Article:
From footy clinics to 50k fans: Braidon Burns is back

Jasper Bruce |

Braidon Burns (l) celebrates one of his two tries in his Cowboys debut against the Rabbitohs.
Braidon Burns (l) celebrates one of his two tries in his Cowboys debut against the Rabbitohs.

Three weeks ago, he was running footy clinics for school kids but Braidon Burns never gave up hope he would make it back to the NRL.

The journey to turn that dream into a reality took North Queensland’s new recruit from Sydney, to Townsville and Port Moresby and finally to Brisbane for Magic Round, where he scored a try double against his old firm South Sydney on Saturday night.

Now, Burns is confident there are more pages to be written in his NRL fairytale.

When Canterbury opted against renewing Burns’ contract at the end of last year, the outside back rejoined the Rabbitohs, who had handed him his NRL debut as a 20-year-old in 2017.

“I loved my time at the club the first time and being at the Bulldogs for two years, I wanted to go back to them,” Burns said.

The plan was to take a job in the Rabbitohs’ charity arm Souths Cares while playing NSW Cup – hopefully well enough to earn an upgrade into the top 30 squad.

But despite injury chaos and poor on-field results at the Rabbitohs this season, Burns’ phone never rang.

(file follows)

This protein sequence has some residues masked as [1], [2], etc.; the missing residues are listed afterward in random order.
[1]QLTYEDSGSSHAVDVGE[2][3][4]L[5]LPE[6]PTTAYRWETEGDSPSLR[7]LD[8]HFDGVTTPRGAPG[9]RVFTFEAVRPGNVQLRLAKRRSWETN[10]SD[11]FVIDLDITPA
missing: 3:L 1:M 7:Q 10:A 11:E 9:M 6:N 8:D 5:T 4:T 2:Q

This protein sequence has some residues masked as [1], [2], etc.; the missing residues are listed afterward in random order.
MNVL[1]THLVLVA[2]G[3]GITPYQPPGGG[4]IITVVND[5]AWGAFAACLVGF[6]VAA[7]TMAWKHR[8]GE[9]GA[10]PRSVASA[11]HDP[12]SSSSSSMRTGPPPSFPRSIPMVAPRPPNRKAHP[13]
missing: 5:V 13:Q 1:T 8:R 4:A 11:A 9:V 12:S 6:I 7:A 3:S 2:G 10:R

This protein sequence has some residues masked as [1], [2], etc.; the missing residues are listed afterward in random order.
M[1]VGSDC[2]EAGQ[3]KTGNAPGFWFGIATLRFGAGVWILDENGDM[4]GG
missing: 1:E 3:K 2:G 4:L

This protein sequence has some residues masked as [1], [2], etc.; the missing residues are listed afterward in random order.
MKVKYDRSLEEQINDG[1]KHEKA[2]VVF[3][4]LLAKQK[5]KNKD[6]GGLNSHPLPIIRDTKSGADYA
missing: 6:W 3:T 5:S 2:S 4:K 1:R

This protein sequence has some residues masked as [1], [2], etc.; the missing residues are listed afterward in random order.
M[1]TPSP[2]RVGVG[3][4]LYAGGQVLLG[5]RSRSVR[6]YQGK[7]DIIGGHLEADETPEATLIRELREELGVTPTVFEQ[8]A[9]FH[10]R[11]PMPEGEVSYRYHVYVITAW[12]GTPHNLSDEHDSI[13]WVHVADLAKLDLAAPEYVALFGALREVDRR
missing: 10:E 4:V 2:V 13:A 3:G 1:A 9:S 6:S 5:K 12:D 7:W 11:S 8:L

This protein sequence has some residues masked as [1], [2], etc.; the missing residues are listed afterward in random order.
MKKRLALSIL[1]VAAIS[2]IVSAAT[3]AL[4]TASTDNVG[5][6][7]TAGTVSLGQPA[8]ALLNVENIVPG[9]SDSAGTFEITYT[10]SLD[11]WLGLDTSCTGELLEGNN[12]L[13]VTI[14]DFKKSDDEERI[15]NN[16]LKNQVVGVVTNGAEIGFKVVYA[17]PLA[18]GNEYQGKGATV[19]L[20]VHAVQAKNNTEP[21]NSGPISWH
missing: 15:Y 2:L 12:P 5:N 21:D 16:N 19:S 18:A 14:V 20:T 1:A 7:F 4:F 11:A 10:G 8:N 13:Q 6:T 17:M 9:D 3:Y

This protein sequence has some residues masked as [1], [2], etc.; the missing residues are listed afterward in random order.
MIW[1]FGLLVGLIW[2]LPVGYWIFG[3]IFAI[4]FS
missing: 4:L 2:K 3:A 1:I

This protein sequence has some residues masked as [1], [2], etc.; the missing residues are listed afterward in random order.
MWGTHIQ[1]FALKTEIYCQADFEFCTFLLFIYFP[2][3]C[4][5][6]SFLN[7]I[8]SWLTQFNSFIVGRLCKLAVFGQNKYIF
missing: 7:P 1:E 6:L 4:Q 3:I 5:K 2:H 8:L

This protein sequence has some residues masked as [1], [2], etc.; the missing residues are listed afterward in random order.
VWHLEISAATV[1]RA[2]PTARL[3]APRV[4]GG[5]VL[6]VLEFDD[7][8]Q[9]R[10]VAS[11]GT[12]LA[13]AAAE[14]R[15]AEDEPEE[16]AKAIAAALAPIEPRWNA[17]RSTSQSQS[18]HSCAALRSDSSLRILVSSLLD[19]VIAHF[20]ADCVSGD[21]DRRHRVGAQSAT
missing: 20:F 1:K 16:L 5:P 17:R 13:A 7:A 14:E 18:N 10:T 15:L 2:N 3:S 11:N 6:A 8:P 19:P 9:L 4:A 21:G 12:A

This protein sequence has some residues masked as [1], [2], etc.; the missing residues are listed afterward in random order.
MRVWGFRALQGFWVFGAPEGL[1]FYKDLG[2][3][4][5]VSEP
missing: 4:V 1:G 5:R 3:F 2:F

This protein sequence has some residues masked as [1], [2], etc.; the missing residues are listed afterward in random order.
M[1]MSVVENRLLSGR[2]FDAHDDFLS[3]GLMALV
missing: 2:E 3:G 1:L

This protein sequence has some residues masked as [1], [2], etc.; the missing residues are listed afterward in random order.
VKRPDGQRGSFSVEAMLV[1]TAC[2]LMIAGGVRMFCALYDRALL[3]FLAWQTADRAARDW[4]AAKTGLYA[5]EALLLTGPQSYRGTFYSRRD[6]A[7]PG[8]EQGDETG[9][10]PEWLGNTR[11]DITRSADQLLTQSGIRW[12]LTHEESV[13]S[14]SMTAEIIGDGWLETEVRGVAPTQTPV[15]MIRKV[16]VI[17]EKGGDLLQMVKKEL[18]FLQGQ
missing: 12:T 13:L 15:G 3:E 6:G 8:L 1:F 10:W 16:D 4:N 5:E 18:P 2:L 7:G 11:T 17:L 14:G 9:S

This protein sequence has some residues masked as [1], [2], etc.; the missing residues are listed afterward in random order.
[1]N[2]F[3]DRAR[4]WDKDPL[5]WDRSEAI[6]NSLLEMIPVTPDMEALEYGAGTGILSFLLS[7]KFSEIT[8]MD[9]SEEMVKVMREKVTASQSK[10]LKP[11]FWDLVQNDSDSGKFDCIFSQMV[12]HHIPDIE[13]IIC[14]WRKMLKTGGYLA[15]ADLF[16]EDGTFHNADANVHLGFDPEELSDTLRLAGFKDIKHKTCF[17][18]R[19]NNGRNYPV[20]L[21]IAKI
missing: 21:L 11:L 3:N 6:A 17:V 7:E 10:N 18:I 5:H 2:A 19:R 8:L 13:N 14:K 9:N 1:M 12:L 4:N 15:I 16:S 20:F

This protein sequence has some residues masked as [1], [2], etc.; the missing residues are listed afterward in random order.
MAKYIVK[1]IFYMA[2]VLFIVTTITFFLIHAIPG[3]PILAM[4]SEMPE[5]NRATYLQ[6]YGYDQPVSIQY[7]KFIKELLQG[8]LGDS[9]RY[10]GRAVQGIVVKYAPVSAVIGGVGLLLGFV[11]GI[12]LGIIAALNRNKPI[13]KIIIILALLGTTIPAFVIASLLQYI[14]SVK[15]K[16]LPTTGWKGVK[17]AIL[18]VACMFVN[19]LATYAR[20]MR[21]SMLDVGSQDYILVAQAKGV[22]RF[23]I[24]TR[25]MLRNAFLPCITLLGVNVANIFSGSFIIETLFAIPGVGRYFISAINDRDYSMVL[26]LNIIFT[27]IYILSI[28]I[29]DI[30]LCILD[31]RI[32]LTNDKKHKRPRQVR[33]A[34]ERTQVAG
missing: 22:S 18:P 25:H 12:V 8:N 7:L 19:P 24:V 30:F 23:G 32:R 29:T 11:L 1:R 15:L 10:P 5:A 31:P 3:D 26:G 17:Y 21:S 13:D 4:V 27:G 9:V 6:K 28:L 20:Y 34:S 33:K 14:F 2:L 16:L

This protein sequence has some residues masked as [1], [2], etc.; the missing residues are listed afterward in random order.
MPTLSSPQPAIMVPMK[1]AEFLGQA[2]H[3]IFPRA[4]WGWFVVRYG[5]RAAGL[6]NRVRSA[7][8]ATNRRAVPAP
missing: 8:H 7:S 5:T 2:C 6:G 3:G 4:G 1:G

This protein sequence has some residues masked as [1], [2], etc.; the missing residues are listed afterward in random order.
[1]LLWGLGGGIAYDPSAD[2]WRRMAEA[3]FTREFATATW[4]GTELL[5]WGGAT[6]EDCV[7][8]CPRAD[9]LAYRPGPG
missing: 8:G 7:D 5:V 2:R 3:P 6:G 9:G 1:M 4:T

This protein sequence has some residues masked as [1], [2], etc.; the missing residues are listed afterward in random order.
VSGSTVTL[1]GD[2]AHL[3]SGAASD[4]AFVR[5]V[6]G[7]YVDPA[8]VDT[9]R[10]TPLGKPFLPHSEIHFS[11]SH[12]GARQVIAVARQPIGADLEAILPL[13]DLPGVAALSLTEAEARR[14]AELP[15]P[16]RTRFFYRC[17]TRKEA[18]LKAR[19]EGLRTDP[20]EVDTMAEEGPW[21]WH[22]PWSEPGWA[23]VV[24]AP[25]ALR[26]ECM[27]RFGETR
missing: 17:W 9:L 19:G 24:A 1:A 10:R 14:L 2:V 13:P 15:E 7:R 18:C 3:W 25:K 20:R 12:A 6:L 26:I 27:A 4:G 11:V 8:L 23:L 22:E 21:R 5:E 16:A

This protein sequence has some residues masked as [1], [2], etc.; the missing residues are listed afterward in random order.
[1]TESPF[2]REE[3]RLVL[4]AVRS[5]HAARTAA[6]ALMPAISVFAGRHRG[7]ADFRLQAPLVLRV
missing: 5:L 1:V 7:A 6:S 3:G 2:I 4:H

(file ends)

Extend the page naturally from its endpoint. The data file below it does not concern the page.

“It just didn’t work out,” he said.

Burns was happy working with Souths Cares, visiting schools and running Indigenous leadership camps out of Sydney. He was good at the work, and popular with his colleagues.

But the boy from Coonamble still had unfinished business in the NRL. 

Around the time the Rabbitohs sacked coach Jason Demetriou, Burns’ manager called.

The Cowboys had been monitoring his progress for a few weeks and were keen on bringing him up to bolster their stocks in the outside backs.

“I jumped at the opportunity,” Burns said.

“I still think I’m an NRL player and the club’s given me the opportunity to come up here and be an NRL player.”

He took one last Indigenous leadership camp up to the Central Coast before moving some 2000km north to Townsville and then turning out for feeder side the Northern Pride in Port Moresby two weekends ago.

When Kyle Feldt succumbed to an ankle injury last week, Burns was thrust into the bright lights of Magic Round, where some 50,000 people would be ready to watch his Cowboys debut.

There, his two tries on the right wing proved the difference as the Cowboys snapped a five-game losing streak with their 28-22 defeat of Souths.

“It’s a great story. He’s a great kid,” said Cowboys coach Todd Payten.

“He’s come in and he’s fitted in well, worked hard. He’s articulate, (brings) good energy around the group. To play against his former team, it’s strange how things work out.”

But Burns is hopeful his NRL comeback isn’t ending here.

AAP understands Feldt will be touch-and-go for Friday’s clash against Wests Tigers, which could present Burns with another chance in the first-grade side.

“If I have to go back to Cup next week and earn my way back up, then that’s fine. I’m happy to do that,” Burns said.

“(But) I’ve got belief in myself and my game. I think I can push my way back into the team somewhere.”

AAP